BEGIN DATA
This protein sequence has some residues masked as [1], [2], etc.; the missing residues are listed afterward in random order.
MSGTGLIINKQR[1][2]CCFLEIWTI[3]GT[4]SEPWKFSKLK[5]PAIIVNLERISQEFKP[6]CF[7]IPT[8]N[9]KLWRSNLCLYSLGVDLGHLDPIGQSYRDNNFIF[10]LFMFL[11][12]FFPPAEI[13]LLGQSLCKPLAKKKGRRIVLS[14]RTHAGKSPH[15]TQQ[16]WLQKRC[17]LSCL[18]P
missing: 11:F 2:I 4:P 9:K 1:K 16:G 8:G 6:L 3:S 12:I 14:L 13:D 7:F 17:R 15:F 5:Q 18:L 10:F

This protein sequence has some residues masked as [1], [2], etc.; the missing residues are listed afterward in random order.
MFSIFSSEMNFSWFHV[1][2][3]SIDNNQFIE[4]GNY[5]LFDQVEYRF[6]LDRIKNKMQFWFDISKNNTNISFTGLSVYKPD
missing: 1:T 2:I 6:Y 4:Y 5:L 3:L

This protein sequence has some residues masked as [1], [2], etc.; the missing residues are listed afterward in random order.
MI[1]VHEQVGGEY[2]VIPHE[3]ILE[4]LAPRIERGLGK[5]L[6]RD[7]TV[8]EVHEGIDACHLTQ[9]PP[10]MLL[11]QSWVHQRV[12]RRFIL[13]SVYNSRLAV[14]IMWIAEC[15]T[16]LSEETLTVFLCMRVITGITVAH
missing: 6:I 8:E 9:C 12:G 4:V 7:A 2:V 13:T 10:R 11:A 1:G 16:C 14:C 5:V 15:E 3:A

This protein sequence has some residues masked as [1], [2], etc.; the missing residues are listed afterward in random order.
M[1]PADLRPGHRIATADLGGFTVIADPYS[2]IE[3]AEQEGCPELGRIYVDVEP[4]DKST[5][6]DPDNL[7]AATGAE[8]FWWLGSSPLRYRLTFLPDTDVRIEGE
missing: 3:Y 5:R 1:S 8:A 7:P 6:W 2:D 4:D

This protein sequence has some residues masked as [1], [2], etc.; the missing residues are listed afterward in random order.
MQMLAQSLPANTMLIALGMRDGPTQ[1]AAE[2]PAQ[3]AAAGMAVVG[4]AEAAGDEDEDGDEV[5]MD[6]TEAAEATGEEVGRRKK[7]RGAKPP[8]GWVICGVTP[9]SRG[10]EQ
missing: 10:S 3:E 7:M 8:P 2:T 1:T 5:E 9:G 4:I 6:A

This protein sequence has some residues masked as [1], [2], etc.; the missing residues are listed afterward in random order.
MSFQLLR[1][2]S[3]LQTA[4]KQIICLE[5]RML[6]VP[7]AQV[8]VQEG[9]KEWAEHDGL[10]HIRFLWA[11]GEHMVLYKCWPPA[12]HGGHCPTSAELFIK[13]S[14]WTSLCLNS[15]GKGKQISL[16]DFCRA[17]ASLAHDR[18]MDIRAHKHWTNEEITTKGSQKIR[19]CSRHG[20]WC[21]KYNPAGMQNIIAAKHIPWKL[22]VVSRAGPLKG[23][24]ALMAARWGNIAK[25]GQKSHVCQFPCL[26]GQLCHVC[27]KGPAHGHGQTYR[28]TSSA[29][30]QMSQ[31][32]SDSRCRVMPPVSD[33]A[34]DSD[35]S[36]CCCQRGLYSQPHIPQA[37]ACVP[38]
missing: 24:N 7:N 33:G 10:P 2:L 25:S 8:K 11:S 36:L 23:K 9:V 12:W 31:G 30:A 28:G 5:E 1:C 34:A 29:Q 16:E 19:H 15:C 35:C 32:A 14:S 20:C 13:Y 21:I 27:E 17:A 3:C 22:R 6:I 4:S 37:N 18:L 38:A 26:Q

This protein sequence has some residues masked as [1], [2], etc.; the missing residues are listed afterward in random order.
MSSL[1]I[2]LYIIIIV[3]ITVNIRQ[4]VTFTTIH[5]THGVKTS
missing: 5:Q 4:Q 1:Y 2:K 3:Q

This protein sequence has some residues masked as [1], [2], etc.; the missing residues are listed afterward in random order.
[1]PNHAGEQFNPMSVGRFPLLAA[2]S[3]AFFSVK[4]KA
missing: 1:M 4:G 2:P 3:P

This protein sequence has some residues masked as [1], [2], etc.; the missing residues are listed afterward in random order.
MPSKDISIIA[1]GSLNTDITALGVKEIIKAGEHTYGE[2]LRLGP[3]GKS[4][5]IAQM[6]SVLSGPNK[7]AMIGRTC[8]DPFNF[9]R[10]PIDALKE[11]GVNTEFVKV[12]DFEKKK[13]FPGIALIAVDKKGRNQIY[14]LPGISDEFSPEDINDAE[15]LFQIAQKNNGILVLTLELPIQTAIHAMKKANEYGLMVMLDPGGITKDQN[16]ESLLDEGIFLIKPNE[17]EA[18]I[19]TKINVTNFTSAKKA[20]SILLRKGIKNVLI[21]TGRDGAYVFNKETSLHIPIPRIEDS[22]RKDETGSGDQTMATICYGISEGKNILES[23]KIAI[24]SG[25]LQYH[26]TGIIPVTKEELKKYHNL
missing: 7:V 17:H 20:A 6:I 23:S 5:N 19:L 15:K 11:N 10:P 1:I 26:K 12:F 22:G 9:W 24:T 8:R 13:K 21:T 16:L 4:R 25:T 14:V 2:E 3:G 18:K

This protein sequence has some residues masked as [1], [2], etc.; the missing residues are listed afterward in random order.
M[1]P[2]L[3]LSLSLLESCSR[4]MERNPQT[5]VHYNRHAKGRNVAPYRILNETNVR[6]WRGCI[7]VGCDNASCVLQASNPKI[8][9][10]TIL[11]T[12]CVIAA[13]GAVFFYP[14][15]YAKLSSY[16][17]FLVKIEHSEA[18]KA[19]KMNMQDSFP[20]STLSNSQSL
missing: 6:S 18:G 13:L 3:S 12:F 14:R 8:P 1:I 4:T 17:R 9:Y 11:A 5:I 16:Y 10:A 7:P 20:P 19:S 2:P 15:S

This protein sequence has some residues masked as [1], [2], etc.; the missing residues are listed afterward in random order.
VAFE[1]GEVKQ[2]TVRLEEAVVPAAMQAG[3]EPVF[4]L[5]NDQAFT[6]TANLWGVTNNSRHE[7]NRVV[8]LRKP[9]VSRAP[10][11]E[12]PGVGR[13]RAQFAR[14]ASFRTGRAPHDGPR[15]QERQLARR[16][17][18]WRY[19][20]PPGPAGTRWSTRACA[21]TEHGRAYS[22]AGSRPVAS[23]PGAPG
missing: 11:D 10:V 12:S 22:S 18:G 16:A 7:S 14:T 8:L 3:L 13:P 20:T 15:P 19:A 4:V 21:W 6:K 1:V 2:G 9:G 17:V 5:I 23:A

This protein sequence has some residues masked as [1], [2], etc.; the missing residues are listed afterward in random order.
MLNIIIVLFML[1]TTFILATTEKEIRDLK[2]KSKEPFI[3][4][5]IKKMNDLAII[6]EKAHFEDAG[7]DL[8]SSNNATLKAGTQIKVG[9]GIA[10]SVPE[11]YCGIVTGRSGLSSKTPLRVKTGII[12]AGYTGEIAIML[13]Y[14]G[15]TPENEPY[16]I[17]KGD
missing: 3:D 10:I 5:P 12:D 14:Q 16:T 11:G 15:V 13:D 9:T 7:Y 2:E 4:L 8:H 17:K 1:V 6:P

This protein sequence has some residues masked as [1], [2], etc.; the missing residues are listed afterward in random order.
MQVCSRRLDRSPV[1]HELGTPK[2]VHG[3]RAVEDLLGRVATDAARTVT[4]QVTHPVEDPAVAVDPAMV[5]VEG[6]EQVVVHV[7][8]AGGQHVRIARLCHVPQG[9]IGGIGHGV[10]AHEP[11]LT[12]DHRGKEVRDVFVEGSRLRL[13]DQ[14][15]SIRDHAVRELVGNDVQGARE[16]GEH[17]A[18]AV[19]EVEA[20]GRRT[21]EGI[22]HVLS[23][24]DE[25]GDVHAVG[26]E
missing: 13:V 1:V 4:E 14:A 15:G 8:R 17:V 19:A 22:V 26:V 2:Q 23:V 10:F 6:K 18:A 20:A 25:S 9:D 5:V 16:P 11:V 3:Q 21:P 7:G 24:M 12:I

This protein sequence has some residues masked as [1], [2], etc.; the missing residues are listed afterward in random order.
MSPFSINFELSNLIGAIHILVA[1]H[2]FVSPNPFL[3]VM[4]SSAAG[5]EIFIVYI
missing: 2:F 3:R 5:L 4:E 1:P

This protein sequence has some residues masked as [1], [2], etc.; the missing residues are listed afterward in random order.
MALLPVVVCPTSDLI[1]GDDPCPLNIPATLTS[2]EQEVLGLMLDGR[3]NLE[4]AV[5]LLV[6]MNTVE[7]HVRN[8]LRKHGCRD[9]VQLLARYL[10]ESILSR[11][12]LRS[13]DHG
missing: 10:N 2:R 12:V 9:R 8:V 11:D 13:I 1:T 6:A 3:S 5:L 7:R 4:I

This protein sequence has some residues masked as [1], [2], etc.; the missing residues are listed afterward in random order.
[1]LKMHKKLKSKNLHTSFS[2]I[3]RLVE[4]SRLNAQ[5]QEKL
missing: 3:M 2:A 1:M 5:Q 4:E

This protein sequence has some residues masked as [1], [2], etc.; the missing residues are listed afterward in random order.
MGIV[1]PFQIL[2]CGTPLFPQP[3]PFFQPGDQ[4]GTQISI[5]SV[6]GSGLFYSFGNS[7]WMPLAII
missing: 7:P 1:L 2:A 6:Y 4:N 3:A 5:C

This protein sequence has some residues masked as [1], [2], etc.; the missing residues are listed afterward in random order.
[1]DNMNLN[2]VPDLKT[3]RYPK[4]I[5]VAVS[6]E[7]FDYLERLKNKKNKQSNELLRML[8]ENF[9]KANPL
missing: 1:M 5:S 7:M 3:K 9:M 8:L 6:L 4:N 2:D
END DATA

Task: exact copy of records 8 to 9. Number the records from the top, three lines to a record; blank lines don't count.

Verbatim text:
This protein sequence has some residues masked as [1], [2], etc.; the missing residues are listed afterward in random order.
[1]PNHAGEQFNPMSVGRFPLLAA[2]S[3]AFFSVK[4]KA
missing: 1:M 4:G 2:P 3:P

This protein sequence has some residues masked as [1], [2], etc.; the missing residues are listed afterward in random order.
MPSKDISIIA[1]GSLNTDITALGVKEIIKAGEHTYGE[2]LRLGP[3]GKS[4][5]IAQM[6]SVLSGPNK[7]AMIGRTC[8]DPFNF[9]R[10]PIDALKE[11]GVNTEFVKV[12]DFEKKK[13]FPGIALIAVDKKGRNQIY[14]LPGISDEFSPEDINDAE[15]LFQIAQKNNGILVLTLELPIQTAIHAMKKANEYGLMVMLDPGGITKDQN[16]ESLLDEGIFLIKPNE[17]EA[18]I[19]TKINVTNFTSAKKA[20]SILLRKGIKNVLI[21]TGRDGAYVFNKETSLHIPIPRIEDS[22]RKDETGSGDQTMATICYGISEGKNILES[23]KIAI[24]SG[25]LQYH[26]TGIIPVTKEELKKYHNL
missing: 7:V 17:H 20:A 6:I 23:S 5:N 19:L 15:K 11:N 10:P 1:I 26:K 12:F 22:G 9:W 24:T 8:R 13:K 21:T 16:L 4:R 25:T 14:V 2:E 3:G 18:K